February 20, 1957
In a nationally televised radio and television address to the American people, President Dwight Eisenhower discusses the situation in the Middle East in the aftermath of the October 1956 Suez War. In his speech, the President emphasizes the need for Israel to abide by the United Nations Resolutions regarding withdrawal from Sinai and the Gaza Strip. The address came at a time when friction was high between the US and Israel as Israel sought rights and guarantees from the international community and especially the US prior to withdrawal.
In early November 1956, the UN General Assembly, with support from both the United States and USSR, passed a series of resolutions calling for a ceasefire and a withdrawal of troops from Sinai. Britain and France, who had planned and executed the October 1956 action together with Israel. would withdraw their forces in December 1956. Israel withdrew her troops from most of the territories, with the exception of the Gaza Strip and the area around the Straits of Tiran.
Prime Minister David Ben-Gurion sought assurances from the international community regarding freedom of navigation to the port of Eilat as well as ensuring a prevention of Egyptian military buildup in Gaza. Despite the fact that in November he had pledged a full Israeli withdrawal during a national radio address, both Ben-Gurion and the Knesset refused to authorize a complete withdrawal.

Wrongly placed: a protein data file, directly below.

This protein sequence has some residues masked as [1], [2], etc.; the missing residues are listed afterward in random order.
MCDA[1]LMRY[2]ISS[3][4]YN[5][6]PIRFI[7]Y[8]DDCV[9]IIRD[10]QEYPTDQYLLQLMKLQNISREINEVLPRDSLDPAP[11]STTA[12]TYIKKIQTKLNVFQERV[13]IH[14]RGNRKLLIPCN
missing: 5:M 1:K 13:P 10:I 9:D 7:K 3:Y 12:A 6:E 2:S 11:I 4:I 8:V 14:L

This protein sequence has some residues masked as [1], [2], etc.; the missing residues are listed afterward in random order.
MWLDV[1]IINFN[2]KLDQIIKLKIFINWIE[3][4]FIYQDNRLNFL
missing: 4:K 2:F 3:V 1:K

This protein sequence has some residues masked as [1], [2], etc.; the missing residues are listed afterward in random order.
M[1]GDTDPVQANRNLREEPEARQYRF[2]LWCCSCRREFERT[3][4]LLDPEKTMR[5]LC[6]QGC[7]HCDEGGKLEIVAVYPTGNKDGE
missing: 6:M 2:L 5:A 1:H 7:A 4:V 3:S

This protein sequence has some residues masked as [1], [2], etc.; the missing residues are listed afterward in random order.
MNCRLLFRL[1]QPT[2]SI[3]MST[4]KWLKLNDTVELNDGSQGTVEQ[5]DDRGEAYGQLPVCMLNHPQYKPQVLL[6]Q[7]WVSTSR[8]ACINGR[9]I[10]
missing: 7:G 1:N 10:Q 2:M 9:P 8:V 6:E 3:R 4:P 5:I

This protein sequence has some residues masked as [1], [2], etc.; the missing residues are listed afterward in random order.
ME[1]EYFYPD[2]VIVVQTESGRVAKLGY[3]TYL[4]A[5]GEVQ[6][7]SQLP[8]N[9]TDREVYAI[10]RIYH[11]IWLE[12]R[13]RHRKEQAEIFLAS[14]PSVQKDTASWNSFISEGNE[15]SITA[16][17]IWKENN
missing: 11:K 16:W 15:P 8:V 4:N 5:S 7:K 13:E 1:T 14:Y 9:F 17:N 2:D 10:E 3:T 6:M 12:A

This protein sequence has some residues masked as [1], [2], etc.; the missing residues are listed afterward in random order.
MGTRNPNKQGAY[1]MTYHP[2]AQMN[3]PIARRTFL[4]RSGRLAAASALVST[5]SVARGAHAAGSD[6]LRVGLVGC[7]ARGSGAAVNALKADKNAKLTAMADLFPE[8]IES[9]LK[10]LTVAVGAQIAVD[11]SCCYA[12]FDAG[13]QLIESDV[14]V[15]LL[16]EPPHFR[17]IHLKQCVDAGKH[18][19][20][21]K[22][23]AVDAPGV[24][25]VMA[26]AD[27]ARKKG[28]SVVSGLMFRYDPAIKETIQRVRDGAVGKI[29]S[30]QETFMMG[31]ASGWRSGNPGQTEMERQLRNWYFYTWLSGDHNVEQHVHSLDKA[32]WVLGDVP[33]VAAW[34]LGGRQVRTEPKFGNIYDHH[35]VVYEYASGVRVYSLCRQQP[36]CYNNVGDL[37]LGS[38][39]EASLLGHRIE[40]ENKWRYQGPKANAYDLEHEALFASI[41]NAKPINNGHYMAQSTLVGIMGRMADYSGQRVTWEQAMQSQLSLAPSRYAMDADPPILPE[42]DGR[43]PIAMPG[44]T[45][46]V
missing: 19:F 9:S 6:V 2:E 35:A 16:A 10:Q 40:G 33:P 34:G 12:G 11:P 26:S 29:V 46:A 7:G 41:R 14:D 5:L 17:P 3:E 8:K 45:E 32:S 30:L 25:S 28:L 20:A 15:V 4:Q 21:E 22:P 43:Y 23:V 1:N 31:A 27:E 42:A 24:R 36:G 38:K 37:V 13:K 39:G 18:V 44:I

On February 11, 1957, just weeks after his second inauguration, President Eisenhower delivered a memorandum to the government of Israel outlining US policies once Israel agreed to withdraw. The memo was released to the public on February 17. In his February 20 radio and television address, Eisenhower stated, “We are approaching a fateful moment when either we must recognize that the United Nations is unable to restore peace in this area, or the United Nations must renew with increased vigor its efforts to bring about Israeli withdrawal.”
Eisenhower’s strong stance resulted in several days of debate in the Knesset as well as increased negotiations between Israel and the United States. On March 1, 1957, after receiving a guarantee from the United States to affirm Israel’s right of passage through the Straits of Tiran and the UN agreed to the stationing of UN emergency forces in Sinai, Golda Meir, Israel’s Foreign Minister, announced at the United Nations that Israel would withdraw from all the territories.
In May 1967 those UN monitors were themselves withdrawn by Nasser, knowing that the winds of war were at hand. Nasser re-militarized Sinai, resulting in Israel’s decision to preemptively strike (the June 1967 war) Egyptian forces that threatened Israel and its oil supply routes to Eilat. The photo shows Prime Minister Ben-Gurion and President Eisenhower in the White House in 1960.
An audio excerpt of the address is available here: http://tinyurl.com/lpgqm8m
The full transcript of the President’s speech from February 20, 1957 is available here: http://tinyurl.com/m8s5bt5